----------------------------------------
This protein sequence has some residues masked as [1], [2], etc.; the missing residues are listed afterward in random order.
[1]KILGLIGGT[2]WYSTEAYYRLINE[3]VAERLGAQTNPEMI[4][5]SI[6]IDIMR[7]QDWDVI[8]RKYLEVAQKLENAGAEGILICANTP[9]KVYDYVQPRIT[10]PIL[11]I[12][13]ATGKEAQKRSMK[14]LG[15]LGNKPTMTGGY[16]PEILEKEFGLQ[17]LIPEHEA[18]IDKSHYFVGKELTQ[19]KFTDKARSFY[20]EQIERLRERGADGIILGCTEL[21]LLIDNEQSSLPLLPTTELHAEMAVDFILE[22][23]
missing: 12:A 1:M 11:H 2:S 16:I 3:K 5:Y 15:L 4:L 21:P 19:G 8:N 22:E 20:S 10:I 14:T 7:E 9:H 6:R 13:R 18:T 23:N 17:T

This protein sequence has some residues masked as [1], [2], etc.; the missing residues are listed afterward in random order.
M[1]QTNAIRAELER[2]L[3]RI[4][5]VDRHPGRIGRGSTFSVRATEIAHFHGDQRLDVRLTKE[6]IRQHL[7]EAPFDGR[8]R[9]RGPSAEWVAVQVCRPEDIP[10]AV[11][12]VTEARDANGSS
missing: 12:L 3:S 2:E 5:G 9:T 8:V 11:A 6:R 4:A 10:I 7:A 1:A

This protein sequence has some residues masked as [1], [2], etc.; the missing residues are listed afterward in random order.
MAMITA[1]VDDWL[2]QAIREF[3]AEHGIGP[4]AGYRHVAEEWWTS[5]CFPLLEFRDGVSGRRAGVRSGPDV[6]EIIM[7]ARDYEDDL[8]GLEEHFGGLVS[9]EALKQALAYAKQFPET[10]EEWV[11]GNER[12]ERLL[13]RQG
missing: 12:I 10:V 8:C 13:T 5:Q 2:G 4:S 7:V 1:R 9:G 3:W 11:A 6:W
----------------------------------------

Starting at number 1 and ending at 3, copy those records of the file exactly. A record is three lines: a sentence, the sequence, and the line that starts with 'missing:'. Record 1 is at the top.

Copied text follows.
This protein sequence has some residues masked as [1], [2], etc.; the missing residues are listed afterward in random order.
[1]KILGLIGGT[2]WYSTEAYYRLINE[3]VAERLGAQTNPEMI[4][5]SI[6]IDIMR[7]QDWDVI[8]RKYLEVAQKLENAGAEGILICANTP[9]KVYDYVQPRIT[10]PIL[11]I[12][13]ATGKEAQKRSMK[14]LG[15]LGNKPTMTGGY[16]PEILEKEFGLQ[17]LIPEHEA[18]IDKSHYFVGKELTQ[19]KFTDKARSFY[20]EQIERLRERGADGIILGCTEL[21]LLIDNEQSSLPLLPTTELHAEMAVDFILE[22][23]
missing: 12:A 1:M 11:H 2:S 16:I 3:K 5:Y 15:L 4:L 21:P 19:G 8:N 22:E 20:S 10:I 14:T 7:E 9:H 6:R 13:R 18:T 23:N 17:T

This protein sequence has some residues masked as [1], [2], etc.; the missing residues are listed afterward in random order.
M[1]QTNAIRAELER[2]L[3]RI[4][5]VDRHPGRIGRGSTFSVRATEIAHFHGDQRLDVRLTKE[6]IRQHL[7]EAPFDGR[8]R[9]RGPSAEWVAVQVCRPEDIP[10]AV[11][12]VTEARDANGSS
missing: 12:L 3:S 2:E 5:G 9:T 8:V 11:A 6:R 4:A 10:I 7:A 1:A

This protein sequence has some residues masked as [1], [2], etc.; the missing residues are listed afterward in random order.
MAMITA[1]VDDWL[2]QAIREF[3]AEHGIGP[4]AGYRHVAEEWWTS[5]CFPLLEFRDGVSGRRAGVRSGPDV[6]EIIM[7]ARDYEDDL[8]GLEEHFGGLVS[9]EALKQALAYAKQFPET[10]EEWV[11]GNER[12]ERLL[13]RQG
missing: 12:I 10:V 8:C 13:T 5:Q 2:G 4:S 7:V 1:R 9:G 3:W 11:A 6:W